Treatments for Plantar Fasciitis
I’ve put together a comprehensive list of the most effective plantar fasciitis treatments. These WILL help you with your condition, provided you try them. Now, I don’t want to lie to you here and say that these will absolutely fix your problem 100 percent.
They might not.
But then again, they just might cure your Plantar Fasciitis. A number of studies have actually shown that nearly 15 percent of the people suffering PF cure their problem just by wearing different shoes. That’s nearly 1/5 people that for the cost of a pair of good quality shoes might just eliminate the problem. So buying a brand new pair of quality shoes with good heel support is the easiest way (and likely the cheapest) way to get rid of your PF condition. It might not ‘cure’ plantar fasciitis, but it may make the symptoms far less worse than they are.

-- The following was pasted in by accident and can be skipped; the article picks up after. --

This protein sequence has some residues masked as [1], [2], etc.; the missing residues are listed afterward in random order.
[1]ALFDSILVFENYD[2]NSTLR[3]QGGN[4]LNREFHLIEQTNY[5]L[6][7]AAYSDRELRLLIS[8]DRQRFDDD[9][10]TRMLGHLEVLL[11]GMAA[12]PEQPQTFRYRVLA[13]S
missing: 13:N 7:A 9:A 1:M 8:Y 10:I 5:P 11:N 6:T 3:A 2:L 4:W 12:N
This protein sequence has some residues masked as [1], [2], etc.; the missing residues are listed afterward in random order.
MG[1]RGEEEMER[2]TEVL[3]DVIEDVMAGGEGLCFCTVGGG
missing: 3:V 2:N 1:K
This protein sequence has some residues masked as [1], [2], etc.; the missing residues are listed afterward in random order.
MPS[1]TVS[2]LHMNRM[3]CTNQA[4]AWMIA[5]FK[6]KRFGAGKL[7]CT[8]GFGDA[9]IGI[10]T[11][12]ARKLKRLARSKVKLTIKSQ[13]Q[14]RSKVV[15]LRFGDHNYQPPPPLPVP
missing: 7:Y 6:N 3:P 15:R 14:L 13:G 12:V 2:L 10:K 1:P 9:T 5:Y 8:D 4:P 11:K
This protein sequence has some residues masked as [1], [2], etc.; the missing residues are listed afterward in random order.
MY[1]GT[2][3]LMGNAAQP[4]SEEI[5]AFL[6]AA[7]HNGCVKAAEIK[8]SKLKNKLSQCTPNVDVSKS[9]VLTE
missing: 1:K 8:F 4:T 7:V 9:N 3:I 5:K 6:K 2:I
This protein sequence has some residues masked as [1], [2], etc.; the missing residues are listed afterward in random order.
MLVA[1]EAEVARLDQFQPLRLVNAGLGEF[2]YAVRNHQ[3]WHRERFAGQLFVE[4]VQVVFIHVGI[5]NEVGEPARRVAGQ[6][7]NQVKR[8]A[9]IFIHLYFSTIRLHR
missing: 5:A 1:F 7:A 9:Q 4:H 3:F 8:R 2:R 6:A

1. Shoes for Plantar Fasciitis
One treatment of plantar fasciitis is to buy proper shoes. Now, plantar fasciitis will continue to get worse IF you don’t get the right shoes.
But keep this single fact in mind: shoes alone may not cure your problem. They might, but then again, they might not.
Let me restate this: PLANTAR FASCIITIS WILL CERTAINLY CONTINUE TO GET WORSE IF YOU DON’T HAVE PROPER SHOES BUT THE RIGHT SHOES MIGHT NOT COMPLETELY FIX THE PROBLEM.
Not wearing shoes will also make the condition worse as well, so it’s absolutely vital that you buy a pair of shoes that will help relieve the stress from your plantar and provide motion control when you walk. Most shoes are flat and don’t offer any support. If you want to continue to wear your current shoes, you can buy orthotic insoles to place inside them for the extra support. Now here are some of my recommendations for the best plantar fasciitis shoes for both men and women.
So…what are the best shoes for plantar fasciitis?
Well, to answer the question “which are the best shoes for plantar fasciitis”, you need to first look at your OWN specific needs and what type of lifestyle you live. If you are quite active — i.e. you run, do sports that require a lot of foot motion, etc. — you will want to look at a pair of running shoes designed just for people with plantar fasciitis.